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TCP is the abbreviation for Transmission Control Protocol, which is the system of addressing and transmitting information over a network to its intended destinations.[1] TCP is the main basis of the Internet and it is the language which majority of the world’s networked computers use to communicate with each other.[2]

TCP/IP was developed in the 1970s, and was used as the protocol standard for ARPANET in 1983.[3]

How It Works

Whenever an HTML file is sent through a Web server, the TCP program layer in the server divides the file into many packets of information and forwards them to the IP program layer individually. Though there is same destination IP address for each packet, chances are they may get routed differently through the network. On the other end, which is the client program in the computer, the TCP reassembles the individual packets and forwards them to the consumer as a single file when they arrive.[4]

TCP is the transport layer protocol, which is used by applications which require a guaranteed delivery. It is a kind of sliding window which deals with handling of both retransmissions as well as timeouts. The TCP is responsible in establishing full duplex virtual connection between the endpoints. Each of these endpoints is defined by the Internet Protocol or IP address and a TCP port number. The TCP operation is executed as a finite state machine. The number of bytes of data which can be sent before confirmation is determined by the window size.[5]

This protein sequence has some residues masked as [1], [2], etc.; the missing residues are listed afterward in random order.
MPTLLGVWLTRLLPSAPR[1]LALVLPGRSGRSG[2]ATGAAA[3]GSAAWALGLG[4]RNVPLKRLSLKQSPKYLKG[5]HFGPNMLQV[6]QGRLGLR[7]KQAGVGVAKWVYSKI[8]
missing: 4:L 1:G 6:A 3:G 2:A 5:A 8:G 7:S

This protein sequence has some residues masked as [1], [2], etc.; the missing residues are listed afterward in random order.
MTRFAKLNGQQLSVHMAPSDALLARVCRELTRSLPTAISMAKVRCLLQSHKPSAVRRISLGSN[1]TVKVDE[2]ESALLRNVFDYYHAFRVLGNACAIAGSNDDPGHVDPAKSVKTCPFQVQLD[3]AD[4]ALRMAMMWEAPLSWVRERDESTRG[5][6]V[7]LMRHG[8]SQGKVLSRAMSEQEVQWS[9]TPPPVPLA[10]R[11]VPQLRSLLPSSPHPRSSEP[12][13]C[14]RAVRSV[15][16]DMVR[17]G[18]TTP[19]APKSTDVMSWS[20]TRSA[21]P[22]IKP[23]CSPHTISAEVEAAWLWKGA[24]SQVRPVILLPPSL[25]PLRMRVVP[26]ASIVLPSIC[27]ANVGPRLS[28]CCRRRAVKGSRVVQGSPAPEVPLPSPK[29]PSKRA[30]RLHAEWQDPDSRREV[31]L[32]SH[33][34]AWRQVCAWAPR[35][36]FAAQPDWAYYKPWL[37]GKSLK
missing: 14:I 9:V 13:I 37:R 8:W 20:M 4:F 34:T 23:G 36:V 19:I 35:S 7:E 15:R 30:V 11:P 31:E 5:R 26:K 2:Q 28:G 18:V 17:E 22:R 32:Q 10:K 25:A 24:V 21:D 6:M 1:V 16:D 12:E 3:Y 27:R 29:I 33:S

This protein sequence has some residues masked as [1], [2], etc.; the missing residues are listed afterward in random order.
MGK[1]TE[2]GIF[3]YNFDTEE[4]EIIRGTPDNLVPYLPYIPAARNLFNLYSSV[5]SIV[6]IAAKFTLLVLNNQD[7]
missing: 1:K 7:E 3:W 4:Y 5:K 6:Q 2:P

Use of TCP

TCP is used as the de facto standard through which data is transferred on all networks. TCP is also supported by all network operating systems that use independent protocols such as Netware.[6] TCP also provides a great deal of functionality to IP service, which is layered into the following:

  • Reliable Delivery: In TCP, sequence numbers are used to designate which data has been transmitted and received. If there is any loss of data, the TCP transmits the data all over again.
  • Streams: The TCP data is well organized into a stream of bytes, similar to a file. The datagram nature of the network is highly concealed. The TCP also consists of a mechanism known as the urgent pointer which lets out of band data to be flagged.
  • Flow control: TCP also coordinates traffic and manages its data buffers. This guards against the overflow of the buffers.
  • Network Adaptation: TCP dynamically learns all the delay characteristics of a network and then adjusts its own operation to enhance throughput without overloading the network.[7]